Mind The Gap: Aussie Teens Focus On Gender Inequality

Gender Inequality

The theme for this year’s International Woman’s Day is ‘Make It Happen’. And when it comes to eliminating gender inequality, Australia’s teens are getting help to do just that.

While globally women have come a long way in terms of equal rights, a recent report into the perception of gender inequality in Australian teenagers found an alarming one-third of girls have personally experienced gender discrimination by the time they’re 18, while only 26% of all teens believe women have the same opportunities to advance in the workplace as men.  If you’re shocked by those figures, join the club.

There is a flip side however. Clearly passionate about gender equality, nearly 90% of the Australian students surveyed for the Westpac Youth Gender Report ranked gender equality as ‘very important’ to them – and over half believing companies with equal opportunities for men and women are more successful.

So how do we close the gap between what these kids are experiencing and what they believe is important?  Larke Riemer, Director of Women’s Markets at Westpac, says “Education is the starting point. For young women we need to reaffirm that they can do or be anything.” The findings revealed many teenagers already assign gender to particular industries, with “Homemaker” as the top ranked gender specific industry associated with women, whereas Trades, Mining and Engineering were seen to be male-aligned.  “We need to address these thought processes during young people’s formative years across both genders – as much of it is unconscious.”

In Victoria, that education is currently available via Young Vagabond Workshops. Following a recent successful pilot, the Westpac-funded workshops are rolling out in various high schools across the state with the aim of breaking down gender stereotypes. Larke Riemer explains the sessions are “designed to change the perceptions of adolescents at a critical stage in their development process, empowering them to think critically about how gender stereotypes affect their lives”.  With the workshops soon to be rolled out across New South Wales as well, both male and female year nine students are exposed to modern definitions of gender as seen in advertising and social media and then invited to compare the perceived message to their own gender identity.  The aim? To draw the students’ attention to stereotypes which they may otherwise have been unaware of, and prompting them to reassess any gender-based preconceptions.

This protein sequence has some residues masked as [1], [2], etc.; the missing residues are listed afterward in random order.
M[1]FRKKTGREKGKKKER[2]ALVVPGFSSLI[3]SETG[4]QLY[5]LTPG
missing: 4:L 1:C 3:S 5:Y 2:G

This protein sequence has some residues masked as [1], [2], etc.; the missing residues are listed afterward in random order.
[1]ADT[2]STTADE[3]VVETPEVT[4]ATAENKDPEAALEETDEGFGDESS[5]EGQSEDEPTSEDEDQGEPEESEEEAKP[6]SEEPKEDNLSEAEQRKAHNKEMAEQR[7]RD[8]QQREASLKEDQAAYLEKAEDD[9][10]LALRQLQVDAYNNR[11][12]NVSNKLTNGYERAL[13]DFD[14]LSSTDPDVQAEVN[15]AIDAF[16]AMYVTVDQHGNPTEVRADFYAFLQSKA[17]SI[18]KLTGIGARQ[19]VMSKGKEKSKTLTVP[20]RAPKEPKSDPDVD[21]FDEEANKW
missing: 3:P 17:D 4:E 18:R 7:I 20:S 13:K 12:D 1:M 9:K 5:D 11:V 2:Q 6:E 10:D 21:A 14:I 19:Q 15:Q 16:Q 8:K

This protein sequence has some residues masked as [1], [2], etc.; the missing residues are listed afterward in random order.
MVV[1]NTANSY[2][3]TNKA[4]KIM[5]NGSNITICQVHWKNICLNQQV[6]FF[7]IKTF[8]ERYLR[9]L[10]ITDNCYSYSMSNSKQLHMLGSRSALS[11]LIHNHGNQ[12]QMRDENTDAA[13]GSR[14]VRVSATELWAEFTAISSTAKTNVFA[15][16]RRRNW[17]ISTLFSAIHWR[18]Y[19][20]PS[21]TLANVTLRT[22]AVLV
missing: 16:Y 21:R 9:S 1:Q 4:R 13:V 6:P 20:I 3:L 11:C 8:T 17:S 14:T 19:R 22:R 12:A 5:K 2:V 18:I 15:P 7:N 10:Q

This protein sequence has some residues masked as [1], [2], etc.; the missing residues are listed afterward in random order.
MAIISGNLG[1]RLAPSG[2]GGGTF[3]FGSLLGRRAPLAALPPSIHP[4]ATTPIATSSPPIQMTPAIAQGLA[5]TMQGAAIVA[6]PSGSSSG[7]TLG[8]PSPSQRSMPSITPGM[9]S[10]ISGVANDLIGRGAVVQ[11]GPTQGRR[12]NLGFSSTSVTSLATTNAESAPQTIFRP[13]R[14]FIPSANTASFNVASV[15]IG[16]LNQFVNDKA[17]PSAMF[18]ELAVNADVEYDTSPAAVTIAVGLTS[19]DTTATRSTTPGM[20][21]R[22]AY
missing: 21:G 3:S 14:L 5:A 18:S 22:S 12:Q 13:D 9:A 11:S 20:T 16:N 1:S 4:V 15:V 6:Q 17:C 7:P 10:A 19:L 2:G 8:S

But the conversation shouldn’t just stop at the school gates!  With parents revealed as the key influencers regarding their children’s choice of future careers (35% of teens surveyed said they looked to their mothers for guidance) it’s crucial that the message is taken to the wider community as well.  “It’s our hope that these workshops motivate students to start this dialogue from an informed place.  The pilot showed us this is already starting to have an effect with parents and students coming forward with unprompted positive feedback on the impact of the workshops”, said Ms Riemer.

With an already enviable 42% of leadership roles currently held by women at Westpac, the company hope that eradicating gender challenges for the next generation entering the workforce will allow them to reach their goal of 50/50 balance of females/males in leadership roles by 2017.

As Director of Westpac Women’s Markets, Larke Riemer and her team work alongside female business owners and professional women to help them build sustainable and profitable careers.

She shared her top five tips on “How to succeed as a woman in the workplace”

1. Find a mentor

Regardless of your skill set, there will always be someone who can provide you with a different perspective – don’t be afraid to ask the question and engage a role model to give you advice and impart wisdom.

2. Challenge assumptions

Unconscious bias and gender stereotypes exist in the workplace. These can impact managers’ decision-making processes, allowing them to be overshadowed by assumptions that can lead to discrimination (often unintentional). Be the change – recognise these unconscious behaviours in yourself and call out gender typecasts whenever you see them to educate those around you.